.putHeader("content-type", "application/json")
              .setStatusCode(200)
              .end(result.result()
              .body());
        } else {
            routingContext.response()
              .setStatusCode(500)
              .end();
        }
      });
}

In the handler method, we're passing an event to the Vert.x Event bus, with an event id as GET_ALL_ARTICLES. Then we process the callback accordingly for success and error scenarios.

The message from the event bus will be consumed by the ArticleRecipientVerticle, discussed in the following section.

3.2. Recipient Verticle

ArticleRecipientVerticle listens for incoming messages and injects a Spring bean. It acts as the rendezvous point for Spring and Vert.x.

We'll inject Spring service bean into a Verticle and invoke respective methods:

@Override
public void start() throws Exception {
    super.start();
    vertx.eventBus().<String>consumer(GET_ALL_ARTICLES)
      .handler(getAllArticleService(articleService));
}

Here, articleService is an injected Spring bean:

@Autowired
private ArticleService articleService;

This Verticle will keep listening to the event bus on an address GET_ALL_ARTICLES. Once it receives a message, it delegates it to the getAllArticleService handler method:

private Handler<Message<String>> getAllArticleService(ArticleService service) {
    return msg -> vertx.<String> executeBlocking(future -> {
        try {
            future.complete(
            mapper.writeValueAsString(service.getAllArticle()));
        } catch (JsonProcessingException e) {
            future.fail(e);
        }
    }, result -> {
        if (result.succeeded()) {
            msg.reply(result.result());
        } else {
            msg.reply(result.cause().toString());
        }
    });
}

This performs the required service operation and replies to the message with the status. The message reply is being referenced at the ServerVerticle and the callback result as we saw in the earlier section.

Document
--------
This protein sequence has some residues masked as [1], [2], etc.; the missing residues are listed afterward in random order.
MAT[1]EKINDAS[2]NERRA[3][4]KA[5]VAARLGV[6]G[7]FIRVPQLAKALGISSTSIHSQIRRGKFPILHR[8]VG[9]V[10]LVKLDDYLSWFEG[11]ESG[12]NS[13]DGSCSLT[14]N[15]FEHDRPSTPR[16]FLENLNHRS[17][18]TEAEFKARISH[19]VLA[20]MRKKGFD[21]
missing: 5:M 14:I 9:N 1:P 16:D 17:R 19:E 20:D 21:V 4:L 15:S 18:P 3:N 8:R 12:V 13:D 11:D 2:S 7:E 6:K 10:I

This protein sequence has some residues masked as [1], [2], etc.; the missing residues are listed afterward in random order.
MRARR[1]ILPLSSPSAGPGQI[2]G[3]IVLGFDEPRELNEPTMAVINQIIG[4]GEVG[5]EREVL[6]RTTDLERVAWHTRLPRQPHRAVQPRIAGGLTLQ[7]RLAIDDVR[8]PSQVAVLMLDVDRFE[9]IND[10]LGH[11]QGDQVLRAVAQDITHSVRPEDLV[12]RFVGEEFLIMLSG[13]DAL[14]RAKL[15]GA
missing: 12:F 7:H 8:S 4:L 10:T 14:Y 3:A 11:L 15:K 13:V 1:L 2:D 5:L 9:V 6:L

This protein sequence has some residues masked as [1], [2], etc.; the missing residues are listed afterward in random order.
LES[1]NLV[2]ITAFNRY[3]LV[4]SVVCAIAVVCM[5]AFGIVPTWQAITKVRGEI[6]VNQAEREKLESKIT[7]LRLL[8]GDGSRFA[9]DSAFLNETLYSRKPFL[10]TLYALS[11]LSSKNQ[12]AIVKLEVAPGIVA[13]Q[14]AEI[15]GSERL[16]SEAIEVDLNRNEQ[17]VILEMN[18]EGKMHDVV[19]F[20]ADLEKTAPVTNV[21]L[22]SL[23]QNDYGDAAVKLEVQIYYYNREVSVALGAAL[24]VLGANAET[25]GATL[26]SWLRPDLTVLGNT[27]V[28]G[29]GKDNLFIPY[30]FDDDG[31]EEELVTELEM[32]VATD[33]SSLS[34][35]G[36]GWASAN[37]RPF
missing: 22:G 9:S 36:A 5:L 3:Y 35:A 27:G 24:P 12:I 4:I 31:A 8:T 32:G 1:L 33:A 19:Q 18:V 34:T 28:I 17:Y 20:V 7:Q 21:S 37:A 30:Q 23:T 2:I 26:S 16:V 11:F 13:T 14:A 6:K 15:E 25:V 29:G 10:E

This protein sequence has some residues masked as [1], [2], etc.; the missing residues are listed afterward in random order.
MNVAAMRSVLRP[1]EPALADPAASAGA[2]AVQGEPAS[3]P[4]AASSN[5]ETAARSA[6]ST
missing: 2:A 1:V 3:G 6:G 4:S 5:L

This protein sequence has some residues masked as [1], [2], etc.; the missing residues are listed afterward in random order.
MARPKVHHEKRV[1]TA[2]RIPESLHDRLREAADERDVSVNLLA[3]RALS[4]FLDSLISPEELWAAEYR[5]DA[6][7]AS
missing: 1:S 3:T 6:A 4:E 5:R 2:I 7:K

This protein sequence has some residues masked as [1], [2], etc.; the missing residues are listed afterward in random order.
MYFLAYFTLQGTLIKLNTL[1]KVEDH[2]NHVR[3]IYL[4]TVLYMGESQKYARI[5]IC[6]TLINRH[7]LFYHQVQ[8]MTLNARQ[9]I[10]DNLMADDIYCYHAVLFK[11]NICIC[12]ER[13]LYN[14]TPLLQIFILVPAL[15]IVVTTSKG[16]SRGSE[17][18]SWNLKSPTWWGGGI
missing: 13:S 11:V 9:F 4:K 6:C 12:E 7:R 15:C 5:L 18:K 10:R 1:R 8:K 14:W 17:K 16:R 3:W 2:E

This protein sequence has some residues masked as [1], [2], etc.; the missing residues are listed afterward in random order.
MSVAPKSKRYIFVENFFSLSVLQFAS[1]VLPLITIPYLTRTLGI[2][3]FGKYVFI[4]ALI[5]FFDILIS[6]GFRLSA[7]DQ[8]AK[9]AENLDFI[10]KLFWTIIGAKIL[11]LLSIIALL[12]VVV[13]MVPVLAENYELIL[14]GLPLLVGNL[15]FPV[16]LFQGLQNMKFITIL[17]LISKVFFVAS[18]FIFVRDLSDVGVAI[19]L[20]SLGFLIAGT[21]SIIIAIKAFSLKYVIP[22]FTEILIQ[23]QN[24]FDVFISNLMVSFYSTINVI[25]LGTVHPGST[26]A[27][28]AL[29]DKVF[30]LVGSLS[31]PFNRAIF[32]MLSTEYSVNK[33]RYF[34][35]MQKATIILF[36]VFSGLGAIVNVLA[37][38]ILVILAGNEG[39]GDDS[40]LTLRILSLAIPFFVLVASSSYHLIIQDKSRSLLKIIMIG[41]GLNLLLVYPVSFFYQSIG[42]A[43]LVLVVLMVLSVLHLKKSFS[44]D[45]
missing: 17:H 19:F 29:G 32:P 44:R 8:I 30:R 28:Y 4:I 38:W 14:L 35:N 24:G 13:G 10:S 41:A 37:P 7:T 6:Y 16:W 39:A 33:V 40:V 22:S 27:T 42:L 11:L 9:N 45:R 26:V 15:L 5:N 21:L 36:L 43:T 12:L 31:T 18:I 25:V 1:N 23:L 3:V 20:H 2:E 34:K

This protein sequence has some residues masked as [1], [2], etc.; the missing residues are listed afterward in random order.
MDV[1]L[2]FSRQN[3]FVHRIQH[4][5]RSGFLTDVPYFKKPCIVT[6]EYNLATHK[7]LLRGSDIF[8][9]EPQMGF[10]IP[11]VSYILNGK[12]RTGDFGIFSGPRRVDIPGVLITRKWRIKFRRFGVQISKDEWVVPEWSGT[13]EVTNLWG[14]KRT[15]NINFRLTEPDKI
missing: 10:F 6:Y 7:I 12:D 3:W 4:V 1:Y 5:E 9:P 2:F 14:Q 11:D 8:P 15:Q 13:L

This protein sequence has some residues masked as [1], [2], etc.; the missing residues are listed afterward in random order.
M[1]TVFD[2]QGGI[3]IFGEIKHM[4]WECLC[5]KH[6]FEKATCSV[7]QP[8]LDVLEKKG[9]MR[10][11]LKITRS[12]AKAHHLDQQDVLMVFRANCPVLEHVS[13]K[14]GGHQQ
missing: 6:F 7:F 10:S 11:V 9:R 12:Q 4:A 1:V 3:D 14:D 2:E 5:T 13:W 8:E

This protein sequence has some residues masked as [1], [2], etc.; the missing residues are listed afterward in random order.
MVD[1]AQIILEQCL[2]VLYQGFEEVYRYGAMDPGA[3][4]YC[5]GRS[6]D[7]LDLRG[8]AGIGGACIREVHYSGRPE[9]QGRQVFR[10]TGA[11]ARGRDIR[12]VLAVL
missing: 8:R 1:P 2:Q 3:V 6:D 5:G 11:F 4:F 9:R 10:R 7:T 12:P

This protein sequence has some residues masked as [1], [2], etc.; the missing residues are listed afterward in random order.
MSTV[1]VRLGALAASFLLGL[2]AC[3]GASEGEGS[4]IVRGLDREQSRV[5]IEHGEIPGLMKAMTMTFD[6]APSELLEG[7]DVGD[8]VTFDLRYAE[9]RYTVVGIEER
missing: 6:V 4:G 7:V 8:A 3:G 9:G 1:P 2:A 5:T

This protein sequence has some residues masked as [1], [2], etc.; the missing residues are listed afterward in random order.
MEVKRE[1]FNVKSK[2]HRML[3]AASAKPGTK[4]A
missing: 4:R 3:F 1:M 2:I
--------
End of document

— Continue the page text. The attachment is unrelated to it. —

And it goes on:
4. Service Class

The service class is a simple implementation, providing methods to interact with the repository layer:

@Service
public class ArticleService {

    @Autowired
    private ArticleRepository articleRepository;

    public List<Article> getAllArticle() {
        return articleRepository.findAll();
    }
}

The ArticleRepository extends, org.springframework.data.repository.CrudRepository and provides basic CRUD functionalities.

5. Deploying Verticles

We will be deploying the application, just the way we would do for a regular Spring Boot application. We have to create a Vert.X instance, and deploy verticles in it, after the Spring context initialization in completed:

public class VertxSpringApplication {

    @Autowired
    private ServerVerticle serverVerticle;

    @Autowired
    private ArticleRecipientVerticle articleRecipientVerticle;

    public static void main(String[] args) {
        SpringApplication.run(VertxSpringApplication.class, args);
    }

    @PostConstruct
    public void deployVerticle() {
        Vertx vertx = Vertx.vertx();
        vertx.deployVerticle(serverVerticle);
        vertx.deployVerticle(articleRecipientVerticle);
    }
}

Notice that, we are injecting verticle instances into the Spring application class. So, we will have to annotate the Verticle classes,

So, we will have to annotate the Verticle classes, ServerVerticle and ArticleRecipientVerticle with @Component.

Let's test the application:

@Test
public void givenUrl_whenReceivedArticles_thenSuccess() {
    ResponseEntity<String> responseEntity = restTemplate
      .getForEntity("http://localhost:8080/api/baeldung/articles", String.class);
 
    assertEquals(200, responseEntity.getStatusCodeValue());
}

6. Conclusion

In this article, we learned about how to build a RESTful WebService using Spring and Vert.x.

As usual, the example is available over on GitHub.

November Discount Launch 2022 – Bottom
We’re finally running a Black Friday launch. All Courses are 30% off until end-of-day today:

>> GET ACCESS NOW